Bonita spent the day in Brightlingsea awaiting new crew, and anyway there was a strong SW wind blowing so it was not suitable for going out and crossing the estuary. A few dinghies set out for a short, wet and exciting sail in the Colne. I did odd jobs aboard including strengthening the bit of starboard rail that had been nudged by the smack in Saturdays race.
Brightlingsea has always been a sleepy little place but it seems to have adjusted reasonably well to changing times. There used to be an active smack and small boat builders on the waterfront but these have closed down and the site has been developed for flats and shops. Some of these are still empty after several years.
There is also windfarm work, as in several other small harbours we have visited. Whatever the costs and benefits of offshore windfarms, their ongoing need for maintenance has bought employment to many small ports hit by the decline of the fishing industry. There are still lots of fishing smacks at Brightlingsea as there always have been, but now they race and might occasionally fish, rather than the other way round.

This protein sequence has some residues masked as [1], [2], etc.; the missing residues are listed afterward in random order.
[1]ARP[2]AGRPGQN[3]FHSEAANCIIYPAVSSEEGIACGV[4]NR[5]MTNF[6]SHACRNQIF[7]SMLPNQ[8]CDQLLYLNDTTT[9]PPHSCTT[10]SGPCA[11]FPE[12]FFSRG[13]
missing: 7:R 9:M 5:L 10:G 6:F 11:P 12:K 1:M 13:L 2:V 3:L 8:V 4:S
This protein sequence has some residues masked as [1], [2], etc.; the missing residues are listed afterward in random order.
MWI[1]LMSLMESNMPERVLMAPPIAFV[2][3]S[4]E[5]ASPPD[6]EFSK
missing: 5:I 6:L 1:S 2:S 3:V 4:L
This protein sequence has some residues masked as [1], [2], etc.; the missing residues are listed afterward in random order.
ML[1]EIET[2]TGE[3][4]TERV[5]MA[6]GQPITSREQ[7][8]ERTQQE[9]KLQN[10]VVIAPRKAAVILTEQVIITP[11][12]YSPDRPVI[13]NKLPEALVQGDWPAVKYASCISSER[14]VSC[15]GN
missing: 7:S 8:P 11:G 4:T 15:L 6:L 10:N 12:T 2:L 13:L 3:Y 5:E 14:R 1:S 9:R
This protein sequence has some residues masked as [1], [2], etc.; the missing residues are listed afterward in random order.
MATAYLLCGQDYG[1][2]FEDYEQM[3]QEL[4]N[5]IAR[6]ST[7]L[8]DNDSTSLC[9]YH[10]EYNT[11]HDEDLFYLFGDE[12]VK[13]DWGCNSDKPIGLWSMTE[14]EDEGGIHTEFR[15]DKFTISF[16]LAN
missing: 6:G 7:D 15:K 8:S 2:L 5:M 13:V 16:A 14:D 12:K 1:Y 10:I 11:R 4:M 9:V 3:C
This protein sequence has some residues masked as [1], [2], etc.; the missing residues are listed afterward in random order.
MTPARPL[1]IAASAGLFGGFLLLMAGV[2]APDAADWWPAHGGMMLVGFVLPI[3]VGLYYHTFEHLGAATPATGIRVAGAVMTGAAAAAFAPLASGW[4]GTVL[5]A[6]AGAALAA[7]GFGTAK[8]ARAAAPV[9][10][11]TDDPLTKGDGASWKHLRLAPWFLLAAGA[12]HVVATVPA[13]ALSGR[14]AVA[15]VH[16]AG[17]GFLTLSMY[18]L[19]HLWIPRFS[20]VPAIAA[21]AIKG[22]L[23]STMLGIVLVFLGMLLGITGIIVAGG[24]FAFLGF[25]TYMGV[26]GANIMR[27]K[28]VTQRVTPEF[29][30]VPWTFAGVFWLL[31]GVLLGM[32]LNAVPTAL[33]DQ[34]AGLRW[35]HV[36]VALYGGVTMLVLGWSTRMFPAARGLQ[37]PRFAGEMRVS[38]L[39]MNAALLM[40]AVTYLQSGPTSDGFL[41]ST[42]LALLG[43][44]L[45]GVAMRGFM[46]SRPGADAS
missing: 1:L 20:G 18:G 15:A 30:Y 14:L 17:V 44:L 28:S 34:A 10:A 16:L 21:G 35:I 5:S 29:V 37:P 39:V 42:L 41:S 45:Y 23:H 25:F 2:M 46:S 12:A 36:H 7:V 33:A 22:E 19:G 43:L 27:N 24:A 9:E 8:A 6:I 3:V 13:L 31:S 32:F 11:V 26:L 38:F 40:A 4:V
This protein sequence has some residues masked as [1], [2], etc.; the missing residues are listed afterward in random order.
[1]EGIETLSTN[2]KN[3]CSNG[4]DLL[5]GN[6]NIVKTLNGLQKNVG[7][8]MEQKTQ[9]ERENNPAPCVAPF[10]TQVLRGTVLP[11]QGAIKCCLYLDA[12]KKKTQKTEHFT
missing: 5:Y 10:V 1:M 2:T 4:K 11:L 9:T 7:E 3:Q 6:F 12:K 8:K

Thames sailing barges for many years traded produce up and down this coast and into London. The barges still visit, but now their cargos consist of fare paying passengers.
The picture shows the barge Hydrogen picking up customers from the pontoon in Brightlingsea.
Hydrogen was built in 1906 and is clearly still in excellent condition. She was originally built to carry industrial chemicals, as were her sister ships Oxygen and Nitrogen.
When barges could no longer trade profitably under sail Hydrogen's sailing gear was removed, an engine was installed, and she carried on working as a motor barge. By the early 1960s only one barge, Cambria, was still carrying cargo under sail (although it is said that her owner/skipper Bob Roberts made more money from appearing on the BBC than by trading). Later, with the revival of interest in sailing barges, Hydrogen was, like many other motor barges, converted back to sail again.